The Stanford Prison Experiment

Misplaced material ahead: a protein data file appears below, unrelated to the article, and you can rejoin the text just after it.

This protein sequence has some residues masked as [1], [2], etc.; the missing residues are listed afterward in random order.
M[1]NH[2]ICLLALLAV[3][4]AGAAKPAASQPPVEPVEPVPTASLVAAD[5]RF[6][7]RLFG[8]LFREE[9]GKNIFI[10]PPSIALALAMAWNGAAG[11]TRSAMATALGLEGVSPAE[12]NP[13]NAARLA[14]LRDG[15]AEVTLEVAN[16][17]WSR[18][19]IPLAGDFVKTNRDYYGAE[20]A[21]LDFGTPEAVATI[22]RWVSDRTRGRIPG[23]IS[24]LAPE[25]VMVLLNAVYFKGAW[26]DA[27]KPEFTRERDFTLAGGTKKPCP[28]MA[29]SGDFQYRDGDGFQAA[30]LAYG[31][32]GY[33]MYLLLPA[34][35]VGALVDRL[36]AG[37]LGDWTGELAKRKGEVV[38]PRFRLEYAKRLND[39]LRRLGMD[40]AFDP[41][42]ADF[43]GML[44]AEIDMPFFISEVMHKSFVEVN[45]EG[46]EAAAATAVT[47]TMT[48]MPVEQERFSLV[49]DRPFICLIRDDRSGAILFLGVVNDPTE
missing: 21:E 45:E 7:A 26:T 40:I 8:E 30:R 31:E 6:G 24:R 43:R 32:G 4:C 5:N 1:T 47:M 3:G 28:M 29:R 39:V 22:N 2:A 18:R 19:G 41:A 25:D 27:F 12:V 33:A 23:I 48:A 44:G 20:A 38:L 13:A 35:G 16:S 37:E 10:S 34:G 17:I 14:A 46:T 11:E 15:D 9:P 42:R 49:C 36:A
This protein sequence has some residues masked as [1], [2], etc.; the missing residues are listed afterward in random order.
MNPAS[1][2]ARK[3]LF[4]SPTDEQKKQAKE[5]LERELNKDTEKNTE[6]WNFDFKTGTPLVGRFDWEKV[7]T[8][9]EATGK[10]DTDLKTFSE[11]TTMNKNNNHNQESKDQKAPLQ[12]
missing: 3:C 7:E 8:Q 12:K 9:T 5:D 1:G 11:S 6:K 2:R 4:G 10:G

The Stanford Prison Experiment (SPE) was conducted in 1971 at Stanford University in the basement of the psychology building. Philip Zimbardo as lead researcher headed the research team to study the impact of situational variables on human behaviour. Zimbardo and his team advertised for volunteers to a social experiment offering $15 in payment per day. Wanting to examine the “dark side” of human nature, applicants were required to have no criminal record, no psychological issues and no major medical conditions. Each of the 70 applicants were psychologically tested and the 24 most “normal” were selected to take part in the SPE. The 24 selected participants were then divided into two groups randomly, with one half being prisoners and the other half being guards. The guards were taken to the mock prison before the prisoners arrived to help in the final stages of the prison’s construction and to help select their military style uniforms, this was to give the guards a sense of ownership over the prison environment. Alternatively the prisoners were surprised with real police and authentic processing before being incarcerated into the prison. Despite it being an artificially created environment the guards and prisoners quickly altered their behaviour in response to the situational variables of the experiment. Prisoners were dehumanized and their individuality stripped away, while the guards became increasingly more sadistic and degrading towards the prisoners. After the guards crushed an early attempted rebellion by the prisoners, one prisoner was released for acting irrationally to a point that seemed pathological. After this some of the prisoners became super-conformist, following rules to the letter. While other prisoners began to act crazy in an effort to passively escape like the first released prisoner. The guards fell into three categories with some acting sadistically and degrading towards the prisoners, others...
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